Japan will see the construction of two colossal casino resorts in Osaka and Nagasaki that is expected to attract an onslaught of gaming tourism.
Meanwhile, the gambling mecca of the Far East, Macau, is expected to relax its restrictions next year and slowly resurrect its once mighty gaming industry.
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Japan Issues Gaming Licenses
Japan’s Casino Regulatory Commission (CRC) was formed in 2018 and has recently issued gaming licenses for a pair of breathtaking integrated resorts. And now that the projects will be underway, the Meanwhile, the gambling mecca of the Far East, Macau, is expected to relax its restrictions next year and slowly resurrect its once mighty gaming industry.
And they will need every nickel of it once the projects begin construction and these mammoth resorts are fully operational.
The gargantuan integrated resort that is slated for Osaka’s Yumeshima Island is a partnership between American gaming giant MGM and Japanese financial services behemoth Orix Corporation.
Hotel Description and Standards
The proposed three-hotel casino resort will cost an estimated $9.1 billion and will house 2500 rooms along with 400,000 square feet of convention space and a 3500-seat state-of-the-art theater.
The casino will occupy no more than 3% of the indoor square footage, which is mandated by Japanese law. Nagasaki’s Sasebo City will see the construction of a $3.2 billion integrated resort that will be located at the Huis Ten Bosch Dutch theme park.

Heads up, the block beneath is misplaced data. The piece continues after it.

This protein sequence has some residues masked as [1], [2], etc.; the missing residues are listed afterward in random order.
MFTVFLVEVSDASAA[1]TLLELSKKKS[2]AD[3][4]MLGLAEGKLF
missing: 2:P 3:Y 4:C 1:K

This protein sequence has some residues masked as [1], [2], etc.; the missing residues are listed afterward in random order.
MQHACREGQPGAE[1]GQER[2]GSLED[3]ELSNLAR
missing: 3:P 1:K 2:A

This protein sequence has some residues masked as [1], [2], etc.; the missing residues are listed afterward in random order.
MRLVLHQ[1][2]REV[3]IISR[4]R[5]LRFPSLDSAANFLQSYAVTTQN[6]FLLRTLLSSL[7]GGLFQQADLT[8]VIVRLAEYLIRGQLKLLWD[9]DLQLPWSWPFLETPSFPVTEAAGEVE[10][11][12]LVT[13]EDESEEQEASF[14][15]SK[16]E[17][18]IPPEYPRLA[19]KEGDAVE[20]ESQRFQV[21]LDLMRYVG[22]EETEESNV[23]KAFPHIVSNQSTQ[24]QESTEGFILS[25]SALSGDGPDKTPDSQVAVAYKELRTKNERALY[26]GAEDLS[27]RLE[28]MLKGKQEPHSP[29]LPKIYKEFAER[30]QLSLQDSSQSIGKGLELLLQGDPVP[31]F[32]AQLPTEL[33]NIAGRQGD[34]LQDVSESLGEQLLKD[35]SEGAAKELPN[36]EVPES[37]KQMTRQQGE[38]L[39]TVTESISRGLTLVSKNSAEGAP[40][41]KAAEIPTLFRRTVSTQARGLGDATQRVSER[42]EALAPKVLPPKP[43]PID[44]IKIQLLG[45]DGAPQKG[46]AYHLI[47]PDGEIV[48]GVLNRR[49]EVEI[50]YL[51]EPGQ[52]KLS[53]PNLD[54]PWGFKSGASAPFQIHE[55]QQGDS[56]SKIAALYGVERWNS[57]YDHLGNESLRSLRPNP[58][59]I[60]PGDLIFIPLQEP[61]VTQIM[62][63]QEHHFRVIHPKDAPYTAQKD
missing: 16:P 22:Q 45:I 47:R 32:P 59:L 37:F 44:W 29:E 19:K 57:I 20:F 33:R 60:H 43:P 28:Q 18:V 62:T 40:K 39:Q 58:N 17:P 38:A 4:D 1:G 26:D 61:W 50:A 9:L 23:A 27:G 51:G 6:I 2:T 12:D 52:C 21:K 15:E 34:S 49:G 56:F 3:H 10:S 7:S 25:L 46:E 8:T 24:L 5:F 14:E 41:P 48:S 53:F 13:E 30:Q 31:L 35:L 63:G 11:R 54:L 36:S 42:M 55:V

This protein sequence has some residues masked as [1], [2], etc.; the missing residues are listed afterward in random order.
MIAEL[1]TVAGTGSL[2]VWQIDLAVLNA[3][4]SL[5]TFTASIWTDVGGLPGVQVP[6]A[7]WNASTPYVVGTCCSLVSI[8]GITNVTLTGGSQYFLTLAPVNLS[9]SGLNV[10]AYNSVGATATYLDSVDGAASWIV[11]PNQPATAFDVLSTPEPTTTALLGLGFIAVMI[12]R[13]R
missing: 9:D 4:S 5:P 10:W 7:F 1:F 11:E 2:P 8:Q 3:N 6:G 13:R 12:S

Casinos Austria is the entity behind the project and it will boast two or even more hotels with a 100,000-square-foot casino housing 2000 slots and 200 table games.
There will also be a concert venue with a seating capacity of 6000 equipped with acoustically avant-garde technology.
Macau Expected to Ease Restrictions
Macau was once a vibrant gambling destination that dwarfed even Las Vegas. However, due to mainland China’s “zero-COVID” policy, tourism to the island enclave has been virtually eliminated while the gaming revenues that provided the vast majority of Macau’s revenue have plummeted approximately 98% from its pre-Covid height since the policies were instituted.
“The results are unsurprising,” said John DeCree, a senior gaming analyst at CBRE Equity Research. “Casinos were closed … and much of the rest of the SAR was closed before and after that. More importantly, broader travel restrictions have been in place since late June.”
Uncertainty on What the Future Holds
However, it appears as though the restrictions will be easing and a return to the dizzying heights the industry experienced before could be in the crosshairs.
There are still too many uncertainties to project how robust the industry will be and how soon it will happen.
“While China likely will reopen its borders in early 2023, it remains unclear how many VIP and mass Chinese players will return to Asian markets initially, given the economic downturn and China’s crackdown on overseas gambling and tightening of money outflows from the country,” said Pennsylvania-based gaming consultant Spectrum Gaming Group.
Vitaly Umansky, the senior analyst of Global Gaming at Sanford C. Bernstein, was asked about the prospects for an economic recovery in Macau and he stated, “This is not going to happen in one quarter or even a few months. This is a year-plus type of recovery, and we’re not likely to get back to pre-COVID levels until the end of next year and into 2024. That’s the reality.”
Bookmakers Review will continue to monitor this story and provide updates to our readers as they unfold.